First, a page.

By Vickers, Hugo
The Independent (London, England)
STUART PRESTON was for many years the art critic of The New York Times, his urbane reporting of exhibitions keeping him at the centre of the New York art world for 25 years, and assuring him the friendship of figures such as Glenway Wescott and Monroe Wheeler, the photographer George Platt Lynes and the actress Ruth Ford.
But he is best remembered as a legendary figure who trailed through London society in the Second World War, and was known as "the Sergeant", or even "the Sarge". He was indeed serving in the US Army at the time, attached to Headquarters, but his good looks (which included earlobes that trailed lazily into the cheek), his huge eyes and round head and his bassoon-deep voice propelled him into the heart of society.
Emerald Cunard was excited to have him on her list, announcing, "I'm expecting the Sergeant after dinner, isn't that delightful?" and worrying when he did not appear: "I wonder where the Sergeant is? He promised faithfully to come if he could." She was devoted to Preston, though she complained that he never said anything memorable, to which Harold Acton replied that he did not have to - he was a character from a Henry James novel. As the Paris-based author James Lord put it:
There is some truth in this, but Stuart's story would have turned out to be of the Master's more melancholy . . . those few brilliant, exhilarating years of social glory . . . laid up a heavy burden of nostalgia for the decades to come.
When Sybil Colefax reported the news that the Sergeant was ill and confined to bed in St George's Hospital, there were cries of lamentation amongst her guests. London's beau monde hastened to his bedside. King George VI is said to have exclaimed: "Every day I meet brigadiers and generals. Why can't I meet this sergeant that everyone is talking about?"
Stuart Duncan Preston Jnr was the elder son of Stuart Duncan Preston, a Harvard graduate of 1906, and his wife Madeleine O'Brien. His parents were rich and well connected and he was educated at Yale (in the class of '37). Evelyn Waugh characterised his father in 1949 as "Spats, noisy, I thought a little tipsy".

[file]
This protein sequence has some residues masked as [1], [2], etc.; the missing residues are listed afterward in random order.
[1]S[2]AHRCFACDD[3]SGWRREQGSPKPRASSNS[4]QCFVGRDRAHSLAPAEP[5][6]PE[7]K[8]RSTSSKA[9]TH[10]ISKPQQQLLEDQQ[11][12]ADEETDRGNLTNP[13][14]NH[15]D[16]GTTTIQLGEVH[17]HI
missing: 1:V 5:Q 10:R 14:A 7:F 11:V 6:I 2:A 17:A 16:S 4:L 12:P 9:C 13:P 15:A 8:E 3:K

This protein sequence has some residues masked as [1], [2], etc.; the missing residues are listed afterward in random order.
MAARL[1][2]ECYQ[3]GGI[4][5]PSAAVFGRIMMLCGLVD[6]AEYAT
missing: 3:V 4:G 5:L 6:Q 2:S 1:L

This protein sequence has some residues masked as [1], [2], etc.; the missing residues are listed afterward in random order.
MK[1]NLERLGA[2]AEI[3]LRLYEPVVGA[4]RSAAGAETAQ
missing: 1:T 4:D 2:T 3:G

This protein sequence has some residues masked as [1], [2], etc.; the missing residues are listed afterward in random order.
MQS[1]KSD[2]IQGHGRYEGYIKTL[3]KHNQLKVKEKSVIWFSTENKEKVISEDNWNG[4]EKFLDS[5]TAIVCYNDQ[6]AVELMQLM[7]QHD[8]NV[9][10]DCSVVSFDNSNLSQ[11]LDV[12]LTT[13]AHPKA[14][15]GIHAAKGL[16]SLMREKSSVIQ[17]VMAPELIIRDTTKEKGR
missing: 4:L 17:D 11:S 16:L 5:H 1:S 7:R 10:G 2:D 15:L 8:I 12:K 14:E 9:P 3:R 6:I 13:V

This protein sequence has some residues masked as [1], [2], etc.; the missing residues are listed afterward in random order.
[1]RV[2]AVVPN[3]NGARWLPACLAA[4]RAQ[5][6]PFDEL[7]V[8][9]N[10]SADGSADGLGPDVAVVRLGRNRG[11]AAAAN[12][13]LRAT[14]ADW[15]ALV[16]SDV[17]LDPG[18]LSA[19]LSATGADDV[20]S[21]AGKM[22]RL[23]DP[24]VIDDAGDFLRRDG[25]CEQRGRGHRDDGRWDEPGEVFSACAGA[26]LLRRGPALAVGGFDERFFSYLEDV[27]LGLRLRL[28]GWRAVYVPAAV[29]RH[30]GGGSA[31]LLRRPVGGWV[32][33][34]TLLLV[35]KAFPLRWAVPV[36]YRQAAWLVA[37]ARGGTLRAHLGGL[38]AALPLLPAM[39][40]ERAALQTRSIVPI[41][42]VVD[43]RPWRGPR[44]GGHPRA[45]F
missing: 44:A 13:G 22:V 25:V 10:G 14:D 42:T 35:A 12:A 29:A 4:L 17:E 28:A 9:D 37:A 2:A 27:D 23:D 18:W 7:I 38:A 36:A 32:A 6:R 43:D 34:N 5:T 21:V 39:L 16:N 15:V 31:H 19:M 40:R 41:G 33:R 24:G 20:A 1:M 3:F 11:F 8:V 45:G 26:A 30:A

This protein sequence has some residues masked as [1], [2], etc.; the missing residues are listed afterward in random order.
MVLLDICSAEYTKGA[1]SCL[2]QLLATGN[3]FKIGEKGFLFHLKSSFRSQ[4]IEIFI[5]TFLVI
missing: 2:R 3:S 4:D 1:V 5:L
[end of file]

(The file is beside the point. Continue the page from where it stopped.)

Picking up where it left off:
By 1938 the young Preston had gravitated to London as a friend of Harold Nicolson's. That summer Nicolson introduced his protege to James Lees- Milne, saying: "The next time we see Stuart over here, he will be in uniform." And so he was. Preston arrived in London in December 1942, settling on a straw mattress in a billet in North Audley Street. He was taken up by Nancy Mitford and the Duff Coopers, finding Diana "wondrous, incredibly flippant, brilliant and witty". Weekends at Panshanger, lunches at the Connaught or Brooks's, and an evening at Argyll House with Sybil Colefax caused him great excitement. Lees-Milne noted that he was "attentive to the old and throws off anecdotes and literary quotations like pearls before swine". According to James Pope-Hennessy, he wore a "permanent smile of appreciation".
The famous illness began in February 1943 and lasted five weeks. Preston went down with jaundice ("grey" now, rather than "saffron") and was admitted to St George's Hospital, where he was blissfully happy in the heart of London, able to see Apsley House from his bed. Stephen Spender came twice a day, partly to discuss his "poetic perplexities" with a willing listener, Harold Nicolson would come from his office to hold his hand, "Chips" Channon popped in, the Marquess of Queensberry recited Shakespeare sonnets at the bedside, Logan Pearsall Smith (soon besotted), Raymond Mortimer and Eddy Sackville-West were there, and Lady Cunard arrived while the men in the ward were washing. As Lees-Milne described it:
The whole of London congregates round the Sergeant's bed. Like Louis XIV he holds levees. Instead of meeting now in Heywood Hill's shop, the intelligentsia and society congregate in public ward no 3 of St George's Hospital. …